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No BS Quick Book Review for Adults with ADHD: The Mini ADHD Coach

Updated: 6 days ago

The Mini ADHD Coach. Tools and Support to Make Life Easier. A Visual Guide. A. Gendron. 2023. Chronic Prism. 202 real pages and 5 sections. $21.95. Amazon Link.


The punchline: The Mini ADHD Coach is one of the few Adult ADHD books that someone with Adult ADHD can use and enjoy. However, it was written by a French author with Adult ADHD who tries to make the content relevant to an international audience. You might find it worth checking out.


I'm not a fan of most of the books available for adults with ADHD. They seem to be written for people who don't have ADHD. However, Alice Gedron's The Mini ADHD Coach is a well organized and accessible book, with content broken into easy-to-digest pieces. It's tied to her website/platform (www.theminiadhdcoach.com), which s highly monetized and contains a significant number of advertisements on it (you've been warned!). Gedron writes from the perspective of lived experience.

The layout of The Mini ADHD Coach is well organized, with each chapter’s pages set in a different color. This makes it easy for someone with ADHD to find content. Some of the technical information is too general because it is written to be read by English readers from all over the world. This is most noticeable in the section relating to diagnosis.


In terms of organization, The Mini ADHD Coach begins with a few pages explaining ADHD, including the primary symptoms, as well as the different ADHD types (Inattentive, hyperactive/impulsive, and combined). It also comments on the old term ADD and briefly discusses working memory and executive function.


There is a brief section on how ADHD is diagnosed, that incorrectly suggests that diagnosis is primarily done by psychiatrists. In California, diagnosis can be made by physicians, psychiatrists, clinical psychologists, neuropsychologists, and clinicians with MFT licenses. This is followed by a section that thoughtfully considers what happens after receiving a diagnosis, including the need to process feelings that arise after getting one.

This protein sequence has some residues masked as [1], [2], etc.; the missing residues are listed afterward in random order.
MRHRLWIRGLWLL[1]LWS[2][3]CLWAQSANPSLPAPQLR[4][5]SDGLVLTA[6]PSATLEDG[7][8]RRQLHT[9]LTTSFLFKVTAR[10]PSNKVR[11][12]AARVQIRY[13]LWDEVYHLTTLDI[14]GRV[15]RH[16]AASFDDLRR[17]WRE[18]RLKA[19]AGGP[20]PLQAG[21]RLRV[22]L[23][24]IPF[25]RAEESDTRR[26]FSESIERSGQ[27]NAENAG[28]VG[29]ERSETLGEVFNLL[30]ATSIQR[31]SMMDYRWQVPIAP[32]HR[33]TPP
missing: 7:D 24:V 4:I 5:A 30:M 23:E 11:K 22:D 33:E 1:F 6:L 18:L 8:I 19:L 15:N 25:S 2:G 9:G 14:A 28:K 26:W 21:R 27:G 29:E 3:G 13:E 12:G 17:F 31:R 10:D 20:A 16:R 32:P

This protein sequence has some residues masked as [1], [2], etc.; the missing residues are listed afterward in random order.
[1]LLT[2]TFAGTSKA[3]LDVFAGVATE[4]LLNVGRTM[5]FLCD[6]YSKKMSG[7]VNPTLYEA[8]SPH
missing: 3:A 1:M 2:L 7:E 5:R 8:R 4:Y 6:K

The bulk of the book is devoted to a section called "A Day with ADHD." There are 25 parts (.e.g, "paperwork") and each section is divided into "My experience" and "My advice." Here you will find some tips that relate to the exact daily situation. The reader can flip to any section to get help without having to read the entire book.


The final section includes 16 tips, some of which I advise my clients. She refers to these as ADHD Hacks. Some ADHD Hacks are more useful than others.


One of the hacks she mentions is to use reminders. Some of the people I see already use reminders to some degree and we work to try to use them more regularly. This is a useful hack for adults with ADHD.


A less useful hack is to color code, to sort items like books, foods, and clothing by color. This can also be used to create organization, like using red for urgent matters. In practice, most of the people that I work with have trouble integrating color coding into their lives. If you haven't started to do this, my guess is that you are not likely to start doing it now.


The MIni ADHD Coach is a pretty good book for those with adult ADHD. If you want to spare $20, with a little effort you can find all of the information inside of it online and at no cost.

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